DuanWu Festival, also known as Dragon Boat Festival, is a Chinese national holiday. Customs include eating zongzi, racing dragon boats, and drinking...
Difference Between A Chinese Dragon and A Western Dragon
How is a Chinese dragon different from a Western dragon? Instead of breathing fire, these benevolent deities were known for bringing rain and prosperity.
Dragons are probably the single most important mythical creatures in Chinese culture. They appear in multiple national celebrations, Chinese idioms (known as Chengyu), as well as being part of the Chinese zodiac. They adorn multiple buildings and doors as carvings, are weaved into fabrics for traditional Chinese clothes, and are painted in murals and used in dances to this day. Unlike their Western or European counterparts, Chinese dragons are loved and worshiped. Chinese people consider themselves to be descended from the dragon.
Are Dragons Good or Evil?
Chinese dragons are considered very auspicious and lucky. They are magical beings that can cause weather changes and summon rain. Because Chinese society was founded on agriculture that thrived during the wet season, Chinese dragons were seen as deities and were worshiped. However according to Chinese folklore, the dragon is not without a temper; whenever there was severe flooding or heavy winds, the people would burn incense and sacrifice plates of food to the dragon to appease it. In fact, the Chinese word for tornado is “龙卷风 (lóng juǎn fēng)” or “dragon twisting wind.”
Chinese dragons are part of the harmonious forces yin and yang, which play a large part in Chinese philosophy. Dragons are classified as yang, and considered bright, masculine, and solar. The phoenix is yin, which is dark, feminine, and lunar. At Chinese weddings, these two creatures appear together as symbols of harmony.
On the other hand, Western dragons are traditionally seen as evil and malevolent creatures. In fairy tales, dragons are often guarding a princess or maiden and have to be slain by a heroic rescuer, serving as a testament slayer’s bravery. One of the most iconic villain dragons is Smaug from J.R.R Tolkein’s The Hobbit. During his reign, Smaug claimed mountains of stolen gold and demolished cities.
However, with the spike of interest in fantasy genre, western media has been adopting a more positive light on dragons. Animated films like How To Train Your Dragon portray them as misunderstood, almost pet-like creatures. The dragons in the popular Game of Thrones series are more Smaug-like in ferocity, however are also shown to be trainable. In both series, they serve as protectors, weapons, and steeds.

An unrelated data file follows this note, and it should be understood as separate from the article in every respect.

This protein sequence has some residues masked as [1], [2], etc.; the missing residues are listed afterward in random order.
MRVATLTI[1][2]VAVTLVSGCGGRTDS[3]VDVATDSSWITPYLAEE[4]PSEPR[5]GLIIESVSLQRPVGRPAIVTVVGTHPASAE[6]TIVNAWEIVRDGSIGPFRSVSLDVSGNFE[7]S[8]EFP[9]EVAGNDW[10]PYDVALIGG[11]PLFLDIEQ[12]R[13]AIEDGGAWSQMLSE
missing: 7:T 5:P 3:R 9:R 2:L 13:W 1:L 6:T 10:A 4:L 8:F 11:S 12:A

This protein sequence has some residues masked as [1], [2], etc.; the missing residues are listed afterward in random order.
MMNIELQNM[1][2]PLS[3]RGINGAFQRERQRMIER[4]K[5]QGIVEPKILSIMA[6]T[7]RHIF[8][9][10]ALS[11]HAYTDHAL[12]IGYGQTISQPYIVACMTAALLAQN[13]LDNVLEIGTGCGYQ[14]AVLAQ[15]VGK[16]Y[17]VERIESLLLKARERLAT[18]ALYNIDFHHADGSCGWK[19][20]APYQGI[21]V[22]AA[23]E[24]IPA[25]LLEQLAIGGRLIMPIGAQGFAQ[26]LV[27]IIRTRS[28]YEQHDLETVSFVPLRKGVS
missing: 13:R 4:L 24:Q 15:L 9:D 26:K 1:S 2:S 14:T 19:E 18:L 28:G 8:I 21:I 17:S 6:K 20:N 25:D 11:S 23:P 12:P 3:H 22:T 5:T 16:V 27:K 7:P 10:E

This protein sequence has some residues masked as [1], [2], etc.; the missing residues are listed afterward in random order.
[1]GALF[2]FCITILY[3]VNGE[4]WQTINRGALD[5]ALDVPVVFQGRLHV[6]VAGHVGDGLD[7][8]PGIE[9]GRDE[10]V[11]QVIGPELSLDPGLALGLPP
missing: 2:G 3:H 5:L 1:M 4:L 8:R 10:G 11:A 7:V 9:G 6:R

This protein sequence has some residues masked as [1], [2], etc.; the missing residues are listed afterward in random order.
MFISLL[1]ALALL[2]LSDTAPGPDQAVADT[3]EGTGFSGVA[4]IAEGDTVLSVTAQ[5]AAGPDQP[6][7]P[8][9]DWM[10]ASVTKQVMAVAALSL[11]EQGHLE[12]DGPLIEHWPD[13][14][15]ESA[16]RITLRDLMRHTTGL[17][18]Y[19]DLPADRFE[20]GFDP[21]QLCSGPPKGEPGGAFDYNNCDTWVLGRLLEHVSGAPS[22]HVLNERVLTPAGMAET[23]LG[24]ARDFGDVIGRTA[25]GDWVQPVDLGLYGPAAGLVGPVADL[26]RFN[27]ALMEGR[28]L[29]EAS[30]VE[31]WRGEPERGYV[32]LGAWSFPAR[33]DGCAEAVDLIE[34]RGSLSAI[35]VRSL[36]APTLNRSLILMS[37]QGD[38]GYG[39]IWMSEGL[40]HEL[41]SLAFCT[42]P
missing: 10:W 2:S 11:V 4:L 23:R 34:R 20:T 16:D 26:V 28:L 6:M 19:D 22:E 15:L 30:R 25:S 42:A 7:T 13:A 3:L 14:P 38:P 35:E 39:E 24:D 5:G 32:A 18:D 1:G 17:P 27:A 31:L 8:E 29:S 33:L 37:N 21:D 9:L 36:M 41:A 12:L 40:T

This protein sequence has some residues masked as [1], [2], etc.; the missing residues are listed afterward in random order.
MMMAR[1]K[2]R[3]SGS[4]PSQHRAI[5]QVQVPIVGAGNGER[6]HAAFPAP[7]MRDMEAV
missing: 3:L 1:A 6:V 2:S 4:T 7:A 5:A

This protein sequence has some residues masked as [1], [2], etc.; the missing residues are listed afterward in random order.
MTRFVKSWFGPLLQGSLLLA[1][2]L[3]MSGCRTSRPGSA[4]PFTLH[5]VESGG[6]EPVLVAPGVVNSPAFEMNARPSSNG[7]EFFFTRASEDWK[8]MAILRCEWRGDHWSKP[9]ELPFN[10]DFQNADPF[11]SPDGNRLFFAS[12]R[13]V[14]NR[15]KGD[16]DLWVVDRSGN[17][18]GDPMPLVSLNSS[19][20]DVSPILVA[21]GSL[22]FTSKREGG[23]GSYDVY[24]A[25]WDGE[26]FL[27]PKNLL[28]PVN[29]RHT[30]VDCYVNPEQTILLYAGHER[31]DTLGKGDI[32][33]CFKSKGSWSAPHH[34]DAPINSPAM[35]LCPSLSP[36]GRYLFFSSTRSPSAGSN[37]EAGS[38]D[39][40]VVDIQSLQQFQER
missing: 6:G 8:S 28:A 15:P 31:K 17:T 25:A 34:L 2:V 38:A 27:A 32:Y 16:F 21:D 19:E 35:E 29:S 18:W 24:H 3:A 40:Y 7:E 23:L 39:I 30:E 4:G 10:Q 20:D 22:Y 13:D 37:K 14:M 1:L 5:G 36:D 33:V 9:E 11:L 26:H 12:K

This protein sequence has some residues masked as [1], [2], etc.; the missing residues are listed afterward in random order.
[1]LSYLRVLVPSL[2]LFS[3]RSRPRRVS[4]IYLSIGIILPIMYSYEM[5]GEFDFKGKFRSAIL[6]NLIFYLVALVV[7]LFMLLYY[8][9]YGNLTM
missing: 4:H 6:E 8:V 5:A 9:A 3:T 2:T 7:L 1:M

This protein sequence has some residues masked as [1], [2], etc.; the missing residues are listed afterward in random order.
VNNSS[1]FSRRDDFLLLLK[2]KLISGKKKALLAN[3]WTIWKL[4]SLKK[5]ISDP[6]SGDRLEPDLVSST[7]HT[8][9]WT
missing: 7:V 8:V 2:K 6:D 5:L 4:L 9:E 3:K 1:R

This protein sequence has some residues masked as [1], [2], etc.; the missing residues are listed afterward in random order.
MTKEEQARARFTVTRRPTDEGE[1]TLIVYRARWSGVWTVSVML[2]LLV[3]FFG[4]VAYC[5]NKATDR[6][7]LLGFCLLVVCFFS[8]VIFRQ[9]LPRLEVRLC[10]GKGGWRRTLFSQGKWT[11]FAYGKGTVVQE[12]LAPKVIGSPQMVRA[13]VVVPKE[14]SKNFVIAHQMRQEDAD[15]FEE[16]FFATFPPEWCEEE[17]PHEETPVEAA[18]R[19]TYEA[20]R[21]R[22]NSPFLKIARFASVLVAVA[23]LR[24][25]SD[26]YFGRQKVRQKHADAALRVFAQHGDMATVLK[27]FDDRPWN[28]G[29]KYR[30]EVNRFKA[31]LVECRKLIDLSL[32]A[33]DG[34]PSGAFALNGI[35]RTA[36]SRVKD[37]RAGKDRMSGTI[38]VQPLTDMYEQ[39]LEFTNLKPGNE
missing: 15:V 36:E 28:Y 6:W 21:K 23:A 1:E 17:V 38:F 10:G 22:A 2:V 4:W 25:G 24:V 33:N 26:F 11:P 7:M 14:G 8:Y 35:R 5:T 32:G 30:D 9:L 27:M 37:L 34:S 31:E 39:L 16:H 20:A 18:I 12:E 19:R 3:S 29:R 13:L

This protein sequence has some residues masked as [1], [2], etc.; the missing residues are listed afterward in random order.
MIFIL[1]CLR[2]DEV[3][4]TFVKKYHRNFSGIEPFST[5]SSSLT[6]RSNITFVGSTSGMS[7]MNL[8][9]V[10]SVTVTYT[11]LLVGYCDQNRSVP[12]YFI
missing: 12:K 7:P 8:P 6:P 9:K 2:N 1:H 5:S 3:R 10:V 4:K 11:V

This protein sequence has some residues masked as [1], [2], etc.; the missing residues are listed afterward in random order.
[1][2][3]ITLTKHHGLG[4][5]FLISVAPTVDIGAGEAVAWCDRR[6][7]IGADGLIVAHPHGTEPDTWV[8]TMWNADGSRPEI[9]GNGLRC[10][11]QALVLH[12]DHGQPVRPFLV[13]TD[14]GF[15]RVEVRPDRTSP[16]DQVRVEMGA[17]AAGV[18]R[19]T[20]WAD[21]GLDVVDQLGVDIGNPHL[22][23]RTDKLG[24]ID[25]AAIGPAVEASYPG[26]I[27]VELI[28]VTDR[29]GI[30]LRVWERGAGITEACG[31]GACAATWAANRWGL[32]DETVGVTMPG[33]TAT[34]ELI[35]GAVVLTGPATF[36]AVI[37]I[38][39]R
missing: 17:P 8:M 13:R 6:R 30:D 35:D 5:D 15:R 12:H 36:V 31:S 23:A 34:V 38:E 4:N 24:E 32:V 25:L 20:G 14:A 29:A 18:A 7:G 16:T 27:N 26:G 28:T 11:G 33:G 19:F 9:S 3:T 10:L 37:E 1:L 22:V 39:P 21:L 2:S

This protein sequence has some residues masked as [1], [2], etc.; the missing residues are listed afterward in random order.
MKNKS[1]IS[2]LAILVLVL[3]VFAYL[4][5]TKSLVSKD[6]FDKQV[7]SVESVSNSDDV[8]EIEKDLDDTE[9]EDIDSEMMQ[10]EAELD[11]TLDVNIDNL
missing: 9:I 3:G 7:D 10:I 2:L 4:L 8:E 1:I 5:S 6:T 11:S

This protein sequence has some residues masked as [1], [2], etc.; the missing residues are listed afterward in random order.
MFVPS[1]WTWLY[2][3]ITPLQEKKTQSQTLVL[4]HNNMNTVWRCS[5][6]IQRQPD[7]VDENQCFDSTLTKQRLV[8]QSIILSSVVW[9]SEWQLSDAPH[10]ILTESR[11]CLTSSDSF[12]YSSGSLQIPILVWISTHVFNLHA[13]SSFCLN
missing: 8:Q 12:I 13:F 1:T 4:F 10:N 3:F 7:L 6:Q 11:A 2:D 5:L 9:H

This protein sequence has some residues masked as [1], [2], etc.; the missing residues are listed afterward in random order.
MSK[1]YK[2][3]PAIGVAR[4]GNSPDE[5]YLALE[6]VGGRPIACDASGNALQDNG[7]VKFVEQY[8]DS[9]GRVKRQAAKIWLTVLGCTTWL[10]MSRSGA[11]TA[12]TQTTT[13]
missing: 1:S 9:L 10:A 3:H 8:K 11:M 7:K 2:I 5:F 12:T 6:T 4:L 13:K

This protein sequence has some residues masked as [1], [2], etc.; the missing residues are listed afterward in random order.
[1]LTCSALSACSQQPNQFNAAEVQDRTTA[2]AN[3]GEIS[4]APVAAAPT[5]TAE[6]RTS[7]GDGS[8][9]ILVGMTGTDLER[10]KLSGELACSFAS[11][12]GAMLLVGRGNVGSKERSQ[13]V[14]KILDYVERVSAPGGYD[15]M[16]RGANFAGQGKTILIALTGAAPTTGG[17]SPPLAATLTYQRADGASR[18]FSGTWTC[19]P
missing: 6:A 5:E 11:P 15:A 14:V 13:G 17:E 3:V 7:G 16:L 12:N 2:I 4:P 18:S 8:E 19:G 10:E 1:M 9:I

Both cultures agree that dragons are dangerous and powerful, and highly intelligent.
Differences in Appearance In Chinese vs. Western Dragons
Besides their stark differences in disposition and qualities, Chinese dragons and Western dragons happen to look very different as well.
Chinese dragons are wingless, serpentine creatures. While they do not have wings, they are able to magically fly through clouds. If you look at paintings or carvings of Chinese dragons, you may notice that they are a hodge-podge of 9 other animals.
- antlers of a deer
- head of a camel
- eyes of a demon
- neck of a snake
- belly of a clam
- scales of a carp
- claws of an eagle
- paws of a tiger
- ears of an ox
Chinese dragons do not typically breathe fire. Those who do were said to be sent from the heavens to earth as punishment. Chinese dragons are much better known for summoning rain, and were thus viewed as a benevolent deity that helped bring prosperity to the land. This is a stark contrast to dragons in European and other Western cultures, which would lay waste to armies and castles with their flamethrower breath.
Chinese dragons are reclusive and known as “water spirits,” unlike the European variety that are clearly terrestrial beings. Chinese dragons were said to reside at the bottom of lakes or oceans, and in the foggy skies. Western dragons often live in lairs or caves in mountains.
Western dragons are portrayed as much portlier creatures, with big claws and large, leathery bat-like wings. They look like giant lizards, and are often depicted with spines or rough scales.
Dragons in Chinese Culture
Dragons are intricately intertwined with Chinese culture. The Chinese people saw themselves as “龙的传人 (lóng de chuán rén) literally “decedents of the dragon.”(Read more about how to use “的” in Chinese grammar here.) The emperor’s seat was known as “龙椅(lóng yǐ)” or “dragon chair.” Children born during the Year of the Dragon on the Chinese zodiac are said to be wise, charismatic, and natural leaders. Whenever this year comes around, there is a spike in pregnancies and births.
The Chinese word for “dragon,” “龙(lóng)” is often used in Chinese male names because of its auspiciousness. Jackie Chan’s Chinese name is “成龙 (Chéng Lóng)” and Bruce Lee’s Chinese name is “李小龙 (Lǐ Xiǎolóng).”
At DuanWu Festival, people race dragon boats in celebration of summer. During Chinese New Year, a dragon dance is often performed with multiple dancers weaving a long dragon down the road.
Which dragon do you prefer? Let us know in the comments!